Ants, Oats, Knees.

I’m halfway through Annihilation (thanks, bulbul!), and one of the pleasures of the book is discovering phrases hitherto unknown to me that are attractive as linguistic items and interesting as real-world phenomena; so far they’re all biological, because the narrator of the book is a biologist:

velvet ants

sea oats

cypress knees

Interestingly, a velvet ant is not an ant, a sea oat is not an oat, and a cypress knee is not a knee. Natural language is not transparent!

Addendum.
sugar glider

Comments

  1. SFReader says:

    How much wood would a woodchuck chuck if a woodchuck could chuck wood?

  2. Interestingly, a velvet ant is not an ant, a sea oat is not an oat, and a cypress knee is not a knee.

    This reminds me of that bit on The Wire about how Baltimore lake trout is neither trout, nor from a lake – just like how New York egg creams contain neither eggs nor cream.

  3. I knew sea oats and cyprus knees because I’ve seen them. Velvet ants are new to me.
    The sea is a pretty good place to find things that are not what they are. Sea horses, of course. Sea urchins, sea anemones, sea cucumbers. Sea cows. And sea bees, of course.

  4. No water-babies, indeed? Why, wise men of old said that everything on earth had its double in the water; and you may see that that is, if not quite true, still quite as true as most other theories which you are likely to hear for many a day. There are land-babies—then why not water-babies? Are there not water-rats, water-flies, water-crickets, water-crabs, water-tortoises, water-scorpions, water-tigers and water-hogs, water-cats and water-dogs, sea-lions and sea-bears, sea-horses and sea-elephants, sea-mice and sea-urchins, sea-razors and sea-pens, sea-combs and sea-fans; and of plants, are there not water-grass, and water-crowfoot, water-milfoil, and so on, without end?

    —Charles KIngsley

  5. Athel Cornish-Bowden says:

    Hmm. Looking at the article about velvet ants, and particularly at the pictures, it must have been one of them that stung me on the big toe once while I was walking to work in sandals. Although I usually recover quite quickly from the pain of a sting of an ordinary wasp or bee this one was so painful and long-lasting the I spent most of the day with my foot in a bowl of cold water.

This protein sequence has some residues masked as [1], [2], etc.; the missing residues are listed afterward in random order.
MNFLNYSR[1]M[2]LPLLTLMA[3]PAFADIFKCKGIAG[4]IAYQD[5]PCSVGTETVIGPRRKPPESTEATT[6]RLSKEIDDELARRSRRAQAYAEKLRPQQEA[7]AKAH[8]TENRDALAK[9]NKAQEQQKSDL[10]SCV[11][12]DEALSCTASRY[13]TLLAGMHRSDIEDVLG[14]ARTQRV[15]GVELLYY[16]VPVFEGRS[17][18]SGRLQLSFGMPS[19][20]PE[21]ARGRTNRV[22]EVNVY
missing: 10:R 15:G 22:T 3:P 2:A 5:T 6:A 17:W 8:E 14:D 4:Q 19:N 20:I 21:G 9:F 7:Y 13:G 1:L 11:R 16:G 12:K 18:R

6. I’ve heard of velvet ants, and I remember reading that they had a painful sting. But I just looked it up, and it says somewhere that on the Schmidt pain index they rate a mere 1.8, lower than hornets, yellow-jackets,or honeybees (all 2.0).

    Of course, I myself would have rated a hornet a good deal higher than a honeybee. And I suppose some velvet ants have a more painful sting than others.

    I don’t have the patience at the moment to remind myself how to insert a link; it’s been a while since I did. https://en.wikipedia.org/wiki/Schmidt_sting_pain_index

  7. More Kingsley:

    And she [Mrs. Bedonebyasyoudid, the spirit of justice] looked at the [water-]children one by one, and seemed very much pleased with them, though she never asked them one question about how they were behaving; and then began giving them all sorts of nice sea-things—sea-cakes, sea-apples, sea-oranges, sea-bullseyes, sea-toffee; and to the very best of all she gave sea-ices, made out of sea-cows’ cream, which never melt under water.

    And, if you don’t quite believe me, then just think—What is more cheap and plentiful than sea-rock? Then why should there not be sea-toffee as well? And every one can find sea-lemons (ready quartered too) if they will look for them at low tide; and sea-grapes too sometimes, hanging in bunches; and, if you will go to Nice, you will find the fish-market full of sea-fruit, which they call “frutta di mare:” though I suppose they call them “fruits de mer” now, out of compliment to that most successful, and therefore most immaculate, potentate [Napoleon III] who is seemingly desirous of inheriting the blessing pronounced on those who remove their neighbours’ land-mark [Deut. 19:14, 27:17]. And, perhaps, that is the very reason why the place is called Nice, because there are so many nice things in the sea there: at least, if it is not, it ought to be.

    So I read of cypress knees, and the now-doubted theory that they exist to provide extra oxygen to the roots, which are sitting in deoxygenated swampy water, and was led from there to mangroves, which actually do have upward extensions of their roots for that very purpose. And not only are mangroves a fine example of a paraphyletic group, and of convergent evolution to boot, but they have a fine etymology, from Portuguese mangue < Spanish mangle, and there apparently Guaraní in origin.

  8. David Marjanović says:

    How much wood would a woodchuck chuck if a woodchuck could chuck wood?

    Woodchucks can, in fact, chuck wood. The experiment has been done and published in the Annals of Improbable Research: when they’re hungry enough, they chuck wood at about 1 cm³/h if I remember the number right.

    Of course, I myself would have rated a hornet a good deal higher than a honeybee. And I suppose some velvet ants have a more painful sting than others.

    Let me guess: the pain index was developed by the kind of doctor that tells you “it doesn’t hurt, it’s like a mosquito sting”.

    a paraphyletic group

    Polyphyletic. Paraphyletic means they have just one origin, but not all descendants of that last common ancestor are considered members of the group.

  9. Seine salmon …. used condoms ….

  10. Upon seeing the MP6 for the first time, Enrico Piaggio exclaimed: “Sembra una vespa!” (“It resembles a wasp!”) Piaggio effectively named his new scooter on the spot.

  11. David Eddyshaw says:

    Holy Roman Empire.

    “Ce corps qui s’appelait et qui s’appelle encore le saint empire romain n’était en aucune manière ni saint, ni romain, ni empire.”

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